How European NHRIs can contribute to a new UN Convention on the Human Rights of Older Persons
A new ENNHRI guidance paper outlines the current approaches towards a new Convention and key recent developments in this regard. It also sets out opportunities for European NHRIs to contribute to this crucial process.
Since the establishment of the UN Open-Ended Working Group on Ageing (OEWGA) in 2010, discussions have been ongoing on both the need for a new Convention on the Human Rights of Older Persons and its normative elements.
In 2022, interest by a growing number of states in acting on this topic is seen as a breakthrough. This a crucial time for NHRIs to advocate for a new Convention at the national, regional, and international levels.
This advocacy rests on two elements. Firstly, sufficient support must be gained to adopt a decision to establish an Intersessional UN Working Group. This Group would then draft an official UN document on gaps in international law regarding human rights of older persons. Secondly, it must be made clear that this gap analysis requires (and therefore will lead to) a new binding instrument.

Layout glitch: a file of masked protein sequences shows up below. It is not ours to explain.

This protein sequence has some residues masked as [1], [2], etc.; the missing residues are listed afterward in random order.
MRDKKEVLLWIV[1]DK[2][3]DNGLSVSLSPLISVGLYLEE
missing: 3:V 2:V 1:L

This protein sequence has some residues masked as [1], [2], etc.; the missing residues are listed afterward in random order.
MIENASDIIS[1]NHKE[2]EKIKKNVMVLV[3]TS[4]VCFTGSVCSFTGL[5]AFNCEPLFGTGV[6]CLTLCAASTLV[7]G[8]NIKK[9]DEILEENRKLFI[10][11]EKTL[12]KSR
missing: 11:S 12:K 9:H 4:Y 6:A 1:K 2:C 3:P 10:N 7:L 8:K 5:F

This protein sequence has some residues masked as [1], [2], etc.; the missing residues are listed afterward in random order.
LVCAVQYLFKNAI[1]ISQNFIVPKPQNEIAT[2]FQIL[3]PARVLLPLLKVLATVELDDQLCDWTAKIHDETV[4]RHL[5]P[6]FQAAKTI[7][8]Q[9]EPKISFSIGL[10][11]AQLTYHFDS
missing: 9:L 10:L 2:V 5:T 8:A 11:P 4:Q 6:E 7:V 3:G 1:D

The paper explores opportunities for NHRIs to contribute to this advocacy. This includes informing national authorities of recent developments; advising governments on the need for a new binding instrument; advocating for further prioritisation of the human rights of older person at the regional, national and international levels; and cooperating with relevant civil society organisations.
Collectively and individually, NHRIs have supported the development of a new binding instrument, including through common positions reached through ENNHRI. The ENNHRI Core Group on Human Rights of Older Persons serves as an information and co-ordination hub for this advocacy work.